Once the interior refinishing of the boat was completed, we began to reload her when it wasn't raining. And the workmen continued to struggle trying to finish the exterior whenever it was dry enough out.

Poor planning or global warning - ankle-deep water on walkway!

We had some leisure time and visited a new floating market filled with all sorts of shops. The exterior grounds had an interesting display of several metre-high clay monks in sitting positions with their arms wrapped around growing trees. It will be even more impressive as the trees get large.

With work finally completed, we were able to depart from Boat Lagoon on June 15th and head back to Chalong Bay where we once again set anchor.

Tuesday, May 31, 2016

Marina bound for boat work

We departed Chalong Bay (southeast corner of Phuket) for the Boat Lagoon marina complex on May 1st for some overdue boat work. In windless conditions, we motored about a 20-nautical-mile-trip up the inside/east side of Phuket.

The 2.5 nautical mile dredged channel into the Marina has to be done at high tide so we planned our timing for that. We arrived outside before absolute high tide but with the meandering dredged channel well marked with pylons, rather than wait, we continued in slowly through the murky water, only touching the muddy bottom once. That is until we got about 200 metres from the wharves where we became stuck in the soft bottom.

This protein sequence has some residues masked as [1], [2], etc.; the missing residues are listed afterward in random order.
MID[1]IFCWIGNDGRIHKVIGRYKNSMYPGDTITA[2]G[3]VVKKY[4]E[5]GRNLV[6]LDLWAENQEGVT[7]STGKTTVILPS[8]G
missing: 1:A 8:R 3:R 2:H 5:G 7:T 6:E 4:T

By radio, the Marina was expecting us so the waiting wharf hands saw us stuck and quickly came to the rescue in their skiff. They simply nudged Sea Turtle's nose bow around while we motored off the shallows.

Looking back at shallow entry channel

The Boat Lagoon complex includes a resort hotel so we decided to rent an air conditioned suite to escape the intense heat and where we could see Sea Turtle down below while work was being done by a local crew.